Top 10 novels about Pakistan
From Mohammed Hanif to Kamila Shamsie, and some names still unfamiliar to English readers, here is some of the best fiction about a nation set to turn 70 this year
A while ago I emailed a Pakistani news editor, introducing myself and pitching a column. He replied promptly saying that while we hadnt met, he was well acquainted with my work. In fact, when his Australian girlfriend had asked him to recommend a book to help her understand Pakistani society better, hed handed her my comic satire, The Diary of a Social Butterfly. The relationship, he wrote, had ended soon after. He neglected to mention whether he deemed my book culpable but, for the record, he did not offer me that column.
I had better luck with my Indian editor. Travelling with her American boyfriend, she gave him my second novel Duty Free as a useful guide to the lives and loves of desi society. He spent a good part of the holiday, she recounted, reading my novel and chuckling to himself. They are now happily married. I cannot claim that my book played a decisive role in sealing that relationship but let me just say I was invited to their wedding.
Suggesting a work of fiction by way of an introduction to a country or society is always going to be a subjective business. But on the eve of the first ever Karachi literary festival in London, Ive drawn up my highly personal list of 10 works of fiction about Pakistan.
1. Mottled Dawn By Saadat Hasan Manto
When, in August 1947, the subcontinent was partitioned, millions of Hindus and Sikhs left their ancestral homes in what had become Pakistan and trudged toward India, while Muslims made the opposite journey. The partition was scarred by an eruption of unspeakable sectarian violence. Hindus and Muslims, amicable neighbours for centuries, fell upon each other in an orgy of rape and bloodletting. Manto, then an urbane scriptwriter in cosmopolitan Bombay, saw the savagery up close. Migrating to Lahore in 1948, he channelled his rage and despair into a stream of Urdu short stories that are among the finest ever written in any language. On the 70th anniversary of Pakistans cataclysmic birth, there can be no more important or sobering read.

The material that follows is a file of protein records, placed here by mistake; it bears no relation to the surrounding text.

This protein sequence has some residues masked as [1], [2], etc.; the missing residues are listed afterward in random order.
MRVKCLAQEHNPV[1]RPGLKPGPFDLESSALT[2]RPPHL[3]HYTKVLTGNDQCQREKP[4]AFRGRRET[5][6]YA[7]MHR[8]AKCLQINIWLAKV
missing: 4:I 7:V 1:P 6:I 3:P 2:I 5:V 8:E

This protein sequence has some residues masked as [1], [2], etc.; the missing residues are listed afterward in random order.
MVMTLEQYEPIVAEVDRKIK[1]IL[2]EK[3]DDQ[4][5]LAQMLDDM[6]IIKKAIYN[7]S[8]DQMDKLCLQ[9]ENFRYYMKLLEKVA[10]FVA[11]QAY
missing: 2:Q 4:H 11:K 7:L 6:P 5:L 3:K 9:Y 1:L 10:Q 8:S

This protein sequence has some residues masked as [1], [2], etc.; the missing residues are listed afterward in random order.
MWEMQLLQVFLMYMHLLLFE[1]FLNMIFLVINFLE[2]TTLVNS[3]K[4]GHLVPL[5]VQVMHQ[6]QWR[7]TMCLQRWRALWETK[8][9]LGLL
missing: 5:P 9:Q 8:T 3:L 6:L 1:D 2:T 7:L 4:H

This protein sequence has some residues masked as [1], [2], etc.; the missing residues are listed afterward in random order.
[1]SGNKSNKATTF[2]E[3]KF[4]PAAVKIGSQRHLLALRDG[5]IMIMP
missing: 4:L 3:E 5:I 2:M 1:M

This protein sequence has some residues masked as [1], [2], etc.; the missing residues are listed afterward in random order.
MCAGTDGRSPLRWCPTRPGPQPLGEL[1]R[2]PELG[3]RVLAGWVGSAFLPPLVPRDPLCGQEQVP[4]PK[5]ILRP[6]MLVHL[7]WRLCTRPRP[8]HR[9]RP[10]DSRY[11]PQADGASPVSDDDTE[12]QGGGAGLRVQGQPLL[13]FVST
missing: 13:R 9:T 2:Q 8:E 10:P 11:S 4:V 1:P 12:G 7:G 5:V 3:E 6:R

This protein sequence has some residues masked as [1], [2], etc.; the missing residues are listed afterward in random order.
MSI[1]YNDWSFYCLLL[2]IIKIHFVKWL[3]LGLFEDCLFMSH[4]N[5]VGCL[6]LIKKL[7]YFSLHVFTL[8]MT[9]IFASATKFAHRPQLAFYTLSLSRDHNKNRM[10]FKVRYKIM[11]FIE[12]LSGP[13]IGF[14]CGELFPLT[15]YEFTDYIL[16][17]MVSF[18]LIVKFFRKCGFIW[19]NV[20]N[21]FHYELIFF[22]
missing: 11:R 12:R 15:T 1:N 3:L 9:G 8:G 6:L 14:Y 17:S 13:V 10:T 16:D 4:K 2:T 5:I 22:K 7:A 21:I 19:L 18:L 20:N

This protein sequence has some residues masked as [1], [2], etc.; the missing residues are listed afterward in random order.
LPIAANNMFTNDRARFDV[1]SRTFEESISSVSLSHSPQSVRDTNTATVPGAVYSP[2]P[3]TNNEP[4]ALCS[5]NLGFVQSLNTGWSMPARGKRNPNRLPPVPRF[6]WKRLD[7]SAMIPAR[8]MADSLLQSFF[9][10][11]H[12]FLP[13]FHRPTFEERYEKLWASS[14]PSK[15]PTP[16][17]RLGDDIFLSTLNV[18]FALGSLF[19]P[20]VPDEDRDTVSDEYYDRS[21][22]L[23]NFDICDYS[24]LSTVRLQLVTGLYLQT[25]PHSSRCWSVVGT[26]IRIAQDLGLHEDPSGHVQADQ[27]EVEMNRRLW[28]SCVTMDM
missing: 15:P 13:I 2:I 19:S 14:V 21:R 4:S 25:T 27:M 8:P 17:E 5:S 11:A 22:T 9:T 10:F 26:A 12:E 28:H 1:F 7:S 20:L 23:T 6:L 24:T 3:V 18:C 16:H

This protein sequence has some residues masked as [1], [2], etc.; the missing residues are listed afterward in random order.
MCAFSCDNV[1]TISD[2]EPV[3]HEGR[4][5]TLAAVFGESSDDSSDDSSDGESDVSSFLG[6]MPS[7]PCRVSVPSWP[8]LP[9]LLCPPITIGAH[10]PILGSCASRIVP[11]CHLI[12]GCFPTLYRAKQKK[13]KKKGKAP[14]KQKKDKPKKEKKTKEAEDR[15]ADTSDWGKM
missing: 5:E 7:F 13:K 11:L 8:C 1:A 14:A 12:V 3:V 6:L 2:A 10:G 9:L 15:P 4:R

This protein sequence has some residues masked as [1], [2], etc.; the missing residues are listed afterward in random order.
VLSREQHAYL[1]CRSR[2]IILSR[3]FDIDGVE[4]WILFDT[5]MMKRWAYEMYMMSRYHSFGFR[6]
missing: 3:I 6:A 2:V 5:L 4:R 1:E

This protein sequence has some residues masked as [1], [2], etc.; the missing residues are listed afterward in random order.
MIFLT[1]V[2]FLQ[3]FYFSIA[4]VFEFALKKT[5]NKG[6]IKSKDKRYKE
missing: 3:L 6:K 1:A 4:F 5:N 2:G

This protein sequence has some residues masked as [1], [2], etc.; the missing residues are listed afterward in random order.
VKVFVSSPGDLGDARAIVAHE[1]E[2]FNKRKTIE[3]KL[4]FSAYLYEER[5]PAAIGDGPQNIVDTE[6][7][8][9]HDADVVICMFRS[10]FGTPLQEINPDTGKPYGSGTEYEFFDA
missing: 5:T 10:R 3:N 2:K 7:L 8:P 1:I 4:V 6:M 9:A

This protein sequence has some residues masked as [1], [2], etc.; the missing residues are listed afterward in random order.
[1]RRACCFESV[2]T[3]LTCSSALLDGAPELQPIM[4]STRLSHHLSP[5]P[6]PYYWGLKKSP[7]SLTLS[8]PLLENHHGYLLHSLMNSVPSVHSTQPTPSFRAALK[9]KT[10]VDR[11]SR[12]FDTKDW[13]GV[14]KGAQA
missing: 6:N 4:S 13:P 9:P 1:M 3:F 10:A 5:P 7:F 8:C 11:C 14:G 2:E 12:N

2. The Wandering Falcon by Jamil Ahmed
The eponymous falcon is Tor Baz, the love child of a chieftains daughter and her fathers servant, who witnesses the brutal murder of his parents for daring to infringe tribal laws. Set in the region that forms the border between Afghanistan and Pakistan todays Af-Pak, in US state department speak these interconnected stories chart the uncompromising code of honour that shape the lives of the tribes who have inhabited this harsh land for centuries. Once a civil servant, Ahmed served here for in the 1950s and his spare, unsentimental stories have the unmistakable ring of truth.
3. Shame by Salman Rushdie
Sandwiched between his two most famous books, Midnights Children and The Satanic Verses, Shame is a neglected gem. Depicting a country that Rushdie says is and is not Pakistan, it charts the fateful clash between its democratically elected leader and his obsequious, pious general and eventual hangman. It is an astute, gleeful, political tale in which Rushdie dazzles with his prodigious gift for satire.
4. The Crow Eaters by Bapsi Sidhwa
Freddy Junglewallah, an ambitious, quick witted Indian villager, bundles his wife, infant daughter and mother-in-law into a bullock cart and in quest of fame and fortune heads for cosmopolitan Lahore. Once there, Freddys rise to prosperity and prominence is swift. His ambitions for his children, however, come a cropper. Bawdy, poignant and funny, this is a charming saga of a Parsi family.
5. A Case of Exploding Mangoes by Mohammed Hanif
In August 1988, General Zia ul-Haq, Pakistans dictator and loyal American ally, met an abrupt end when his plane exploded in mid-air. Conspiracy theories abound, but the cause of the crash remains a mystery. In his 2008 satire, Hanif offers an explanation. It involves Ali Shigri, an air-force pilot who is seeking revenge for his fathers murder, it also features smooth CIA spooks, saturnine generals, blind prisoners and a tender love story between two cadets. So convincing is Hanif on detail he is a former air-force pilot that retired army officers have often taken him aside and whispered: Son, who are your sources?